Representatives from Truce, a nonprofit that intervenes in groups or gangs criminal activity, Fathers on a Mission, a group that supports dads, the Family and Youth Service Center and EmployBR, a job program for youth, all spoke at the meeting, sharing their resources with the room at the Main Library on Goodwood Boulevard. Later, dozens of members of the community, from teachers and business owners, to men who previously ran in the streets and faith leaders, spoke to those gathered, some asking questions, others giving advice. Many called for better education, parenting and job opportunities to help people find the path away from crime. 

Pearl Porter, a member of the 70805 Community Action Team, said she came out to hear other residents' concerns and law enforcement's plan to make adjustments. 

"I realize they can't do it by themselves," Porter said, noting that her organization has started doing their own clean-ups. She also said she was glad to hear about other available resources in the parish. Porter and fellow 70805 Community Action Team member Lynette Allen said they hope elected officials follow through. 

"Let's get this problem taken care of," Allen said. 

The most recent shooting victim was found early Tuesday walking on Interstate 10 near the I-110 split. Police say the woman was shot about 2 a.m. by a friend whom she'd been riding with on the interstate. The alleged shooter was apprehended less than an hour later in Woodville, Mississippi, when local law enforcement shot the man, injuring him. He has since been transported back to Baton Rouge.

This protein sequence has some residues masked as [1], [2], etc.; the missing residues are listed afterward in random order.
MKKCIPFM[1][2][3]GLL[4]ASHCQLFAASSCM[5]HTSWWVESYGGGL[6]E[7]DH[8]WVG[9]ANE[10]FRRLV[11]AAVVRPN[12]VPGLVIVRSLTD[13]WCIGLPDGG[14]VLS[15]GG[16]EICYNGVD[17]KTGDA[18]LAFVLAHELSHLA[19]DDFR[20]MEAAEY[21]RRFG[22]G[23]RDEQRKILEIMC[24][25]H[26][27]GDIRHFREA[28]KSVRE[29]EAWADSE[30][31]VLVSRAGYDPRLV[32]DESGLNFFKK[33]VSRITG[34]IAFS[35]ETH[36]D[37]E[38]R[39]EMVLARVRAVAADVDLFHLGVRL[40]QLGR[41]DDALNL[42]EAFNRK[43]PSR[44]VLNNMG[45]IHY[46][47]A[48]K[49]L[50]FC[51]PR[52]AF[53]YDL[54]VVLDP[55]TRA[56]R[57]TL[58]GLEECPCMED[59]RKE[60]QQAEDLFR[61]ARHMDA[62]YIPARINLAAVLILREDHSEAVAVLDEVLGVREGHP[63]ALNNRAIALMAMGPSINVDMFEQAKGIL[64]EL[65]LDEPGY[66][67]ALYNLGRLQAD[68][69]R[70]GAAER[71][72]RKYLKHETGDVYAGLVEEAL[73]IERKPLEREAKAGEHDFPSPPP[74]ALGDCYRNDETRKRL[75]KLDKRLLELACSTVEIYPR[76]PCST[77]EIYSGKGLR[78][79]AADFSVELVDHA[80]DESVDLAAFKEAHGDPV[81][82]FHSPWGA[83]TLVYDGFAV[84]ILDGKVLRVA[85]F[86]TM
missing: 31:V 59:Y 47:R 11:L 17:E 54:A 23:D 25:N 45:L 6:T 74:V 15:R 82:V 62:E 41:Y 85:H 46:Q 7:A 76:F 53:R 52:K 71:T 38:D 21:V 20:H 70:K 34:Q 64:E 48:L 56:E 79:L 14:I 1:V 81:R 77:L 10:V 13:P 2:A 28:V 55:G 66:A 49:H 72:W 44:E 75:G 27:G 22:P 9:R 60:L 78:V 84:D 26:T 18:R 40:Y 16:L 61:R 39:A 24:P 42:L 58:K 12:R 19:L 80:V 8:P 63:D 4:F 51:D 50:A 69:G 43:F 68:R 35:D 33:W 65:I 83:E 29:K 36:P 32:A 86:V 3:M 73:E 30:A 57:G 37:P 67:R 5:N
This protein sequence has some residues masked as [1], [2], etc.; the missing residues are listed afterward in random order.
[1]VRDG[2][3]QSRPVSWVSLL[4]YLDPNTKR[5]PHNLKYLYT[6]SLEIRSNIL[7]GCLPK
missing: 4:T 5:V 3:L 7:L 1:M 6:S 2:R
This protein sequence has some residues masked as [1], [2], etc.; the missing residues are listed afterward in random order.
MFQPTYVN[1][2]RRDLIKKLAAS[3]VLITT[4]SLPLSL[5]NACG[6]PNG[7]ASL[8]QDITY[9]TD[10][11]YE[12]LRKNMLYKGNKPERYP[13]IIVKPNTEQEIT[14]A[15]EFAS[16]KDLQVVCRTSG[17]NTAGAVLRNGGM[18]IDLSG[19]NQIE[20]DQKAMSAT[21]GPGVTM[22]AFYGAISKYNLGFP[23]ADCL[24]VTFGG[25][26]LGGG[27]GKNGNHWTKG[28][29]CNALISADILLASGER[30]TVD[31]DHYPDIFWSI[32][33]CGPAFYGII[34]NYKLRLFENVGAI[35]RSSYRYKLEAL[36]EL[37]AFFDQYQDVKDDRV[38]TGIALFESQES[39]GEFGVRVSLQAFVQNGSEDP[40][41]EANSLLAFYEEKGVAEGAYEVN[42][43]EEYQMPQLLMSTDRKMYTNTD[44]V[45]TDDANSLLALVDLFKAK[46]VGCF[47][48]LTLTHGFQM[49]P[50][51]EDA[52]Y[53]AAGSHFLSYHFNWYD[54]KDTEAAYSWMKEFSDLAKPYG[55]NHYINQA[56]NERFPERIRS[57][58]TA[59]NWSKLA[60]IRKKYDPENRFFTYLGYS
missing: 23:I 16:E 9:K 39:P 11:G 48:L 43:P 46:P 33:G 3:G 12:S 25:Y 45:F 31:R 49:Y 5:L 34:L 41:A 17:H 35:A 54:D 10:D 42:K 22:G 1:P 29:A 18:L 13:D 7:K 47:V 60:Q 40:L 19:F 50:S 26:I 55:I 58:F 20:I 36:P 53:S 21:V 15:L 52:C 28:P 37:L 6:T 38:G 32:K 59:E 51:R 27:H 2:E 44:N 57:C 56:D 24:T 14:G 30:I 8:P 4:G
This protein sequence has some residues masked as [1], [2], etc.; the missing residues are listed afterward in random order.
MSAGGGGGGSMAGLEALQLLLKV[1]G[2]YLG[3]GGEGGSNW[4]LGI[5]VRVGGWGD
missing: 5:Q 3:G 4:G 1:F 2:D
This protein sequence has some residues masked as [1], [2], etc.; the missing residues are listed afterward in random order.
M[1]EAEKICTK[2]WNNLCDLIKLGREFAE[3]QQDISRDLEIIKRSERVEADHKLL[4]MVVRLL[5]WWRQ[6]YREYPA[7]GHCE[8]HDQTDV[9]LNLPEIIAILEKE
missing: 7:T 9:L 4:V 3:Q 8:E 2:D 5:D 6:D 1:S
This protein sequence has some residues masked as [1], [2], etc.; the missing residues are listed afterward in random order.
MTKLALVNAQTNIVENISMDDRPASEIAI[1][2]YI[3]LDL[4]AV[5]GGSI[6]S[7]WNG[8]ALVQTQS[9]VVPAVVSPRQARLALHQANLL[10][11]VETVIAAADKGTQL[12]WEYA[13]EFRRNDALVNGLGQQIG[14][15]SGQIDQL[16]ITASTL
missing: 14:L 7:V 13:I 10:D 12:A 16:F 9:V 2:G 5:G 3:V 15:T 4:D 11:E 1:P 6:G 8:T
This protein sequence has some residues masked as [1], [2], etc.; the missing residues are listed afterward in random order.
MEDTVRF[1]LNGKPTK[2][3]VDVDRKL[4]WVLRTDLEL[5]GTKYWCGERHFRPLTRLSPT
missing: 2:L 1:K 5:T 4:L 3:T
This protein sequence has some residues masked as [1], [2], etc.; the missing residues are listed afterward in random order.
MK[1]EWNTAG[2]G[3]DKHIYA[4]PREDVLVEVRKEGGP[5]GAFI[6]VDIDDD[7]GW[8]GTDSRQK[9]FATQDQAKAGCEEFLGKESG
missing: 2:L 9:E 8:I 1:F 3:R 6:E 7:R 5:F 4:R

About 24 hours prior, early Monday morning, a 31-year-old man was injured in a shooting on Plank Road

Over the weekend, gun violence began Friday night, when three people were shot in an armed robbery on Jasper Avenue in the Gardere area. In an unrelated shooting that night, one person was injured near a Tigerland bar. 

Then, early Saturday morning at a crowded Florida Boulevard nightclub, seven people were injured by gunfire when a shooting broke out inside the club, then moved outside. Later that day, a 14-year-old girl was wounded in a shooting in the parking lot of the movie theater near the Mall of Louisiana.

None of the 14 people injured in the six shootings since Friday have died of their injuries. 

Two shootings before those, however, left four people dead. On June 26, the body of an 18-year-old was found dumped in Perkins Road Park; the autopsy revealed he had been fatally shot in the head.

Hours later, just after midnight Thursday, three people were killed in a shooting rampage by a victim's ex-boyfriend, who was later arrested. 

But despite this, Paul noted that homicides in the city are down in 2019, with the current count almost 40 percent below where the city was at this time last year. However, the murder rate in Baton Rouge has historically been well above the average for cities of its size. 

City officials hope, though, that the meeting on Tuesday, which drew well over 200 residents from across the parish, will not be without further focus on these issues. 

"This didn’t happen overnight, it’s not going to get fixed overnight," said East Baton Rouge Metro Councilwoman Donna Collins-Lewis. "If we don’t stick with this for the long haul, we’re just going to be putting a band-aid on a sore."